My fitness goals have changed drastically over the past couple of years: from a couch potato to a wanna-be runner and intense cardio trainer to an individual who just likes to move her body whenever possible (in as much as possible scenic and/or fun settings). I am no longer “exercising” – I have decided to quit the mentality of obligation and embrace the freedom to sprint in open fields – quite literally sometimes!
After reading Born to Run by Christopher McDougall in the summer of 2009, I was inspired to take up running in an effort to get in shape and tone up. Not actually born a runner and not having done much physical activity in my younger years, I pushed myself to learn to jog at a steady pace. After doing some light interval training on the track and by the lake in Chicago (when we lived there), I felt pretty comfortable running at a 10 min/mile pace for over three miles about a year and half ago. The accomplishment was exciting, but I also started getting some aches and pains as a result of my new-found hobby. For a while afterwards, when I couldn’t run outside and our gym membership had expired, I bought into the Insanity home video workout craze for a bit – for me, it was unbearable to complete. Not only did I not get visibly stronger over the month I was doing it; I also felt completely drained every single time I finished the workout. Something about that didn’t sit well with me.
Soon enough, after reading about the topic extensively, I found that maybe running and “insanity” cardio training were not the best forms of exercise for my body and my fitness needs. Mark Sisson’s Primal Blueprint taught me that “chronic cardio” – efficiently characterized in the cartoon below – can lead to fatigue, burnout and injury. Sadly, if excessive, chronic cardio can actually cause the body to hold on to fat longer and cause systemic inflammation and oxidative stress in tissue (due to free radical production), leading to lifestyle diseases and early aging. It’s also pretty boring, especially if done on a machine in a stuffy gym!
Nowadays, my preferred methods of exercising are all infinitely more enjoyable than ‘chronic cardio’. I try to walk every other day for at least a mile or more outside (weather-permitting), to increase my exposure to the sun (essential to maintaining vital Vitamin D levels). I really enjoy that time, away from technology, and in tune with nature. In addition to that, I do some light strength training, cycling through the different muscle groups, as often as I can – usually about twice or three times a week. Finally, following the Primal Blueprint suggestion to sprint every once in a while when I’m feeling energetic, I try to do so maybe once every ten days or so. Sprinting for a few seconds at a time, as opposed to long-distance running, is not straining on the body. If done with enough restful days in between, “high-intensity intermittent training [like sprinting] actually improves both anaerobic (intensity and muscle building) and aerobic (slower, oxygen consuming) body systems, while aerobic exercise only improves aerobic systems (Mark’s Daily Apple). Of course, I make sure never to over-train.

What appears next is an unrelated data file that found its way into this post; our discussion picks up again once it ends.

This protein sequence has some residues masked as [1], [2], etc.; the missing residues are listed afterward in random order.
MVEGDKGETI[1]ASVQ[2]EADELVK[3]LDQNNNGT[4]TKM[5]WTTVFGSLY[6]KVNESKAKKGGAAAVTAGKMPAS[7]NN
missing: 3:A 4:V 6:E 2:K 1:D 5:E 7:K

For years I’ve struggled to find enjoyment in “working out” – and I only succeeded when I completely suspended the notion that it’s an obligatory, painful process. Exercise is natural to living; every day, we move our bodies and burn energy. That’s all it is: moving the body! If it’s also purposeful – for instance, walking to a destination or through a beautiful trail in the forest (instead of walking in place on a treadmill staring at a screen), it’s beneficial on so many more levels. I’ve learned that if we’re enjoying moving our bodies and we’re not straining them, then endorphins are released – making the process both enjoyable and constructive to cells. On the other hand, overly strenuous, boring or painful exercise is destructive because of oxidative stress and free radical production that destroys cells!
In line with this concept, I make an effort to purposefully move my body throughout the day as much as possible. I take the stairs more often and choose to walk instead of drive to a nearby location. In addition to the more ‘typical’ exercise activities I mentioned earlier – walking, strength training and sprinting – I also enjoy dancing (specifically, salsa dancing), hiking in scenic places, and indoor rock climbing. Talk about moving with a purpose! Give these a try if you haven’t already. Zumba is also on my list of things to try, as I keep hearing great things from my girlfriends about it. I’m also looking into Crossfit, which focuses on interval endurance training.
As I learn more about effective strength training and interval cardio training, I’ll share with you here. When I post anything fitness-related, I’ll be sure to list it here under an appropriate heading so you can find it easily!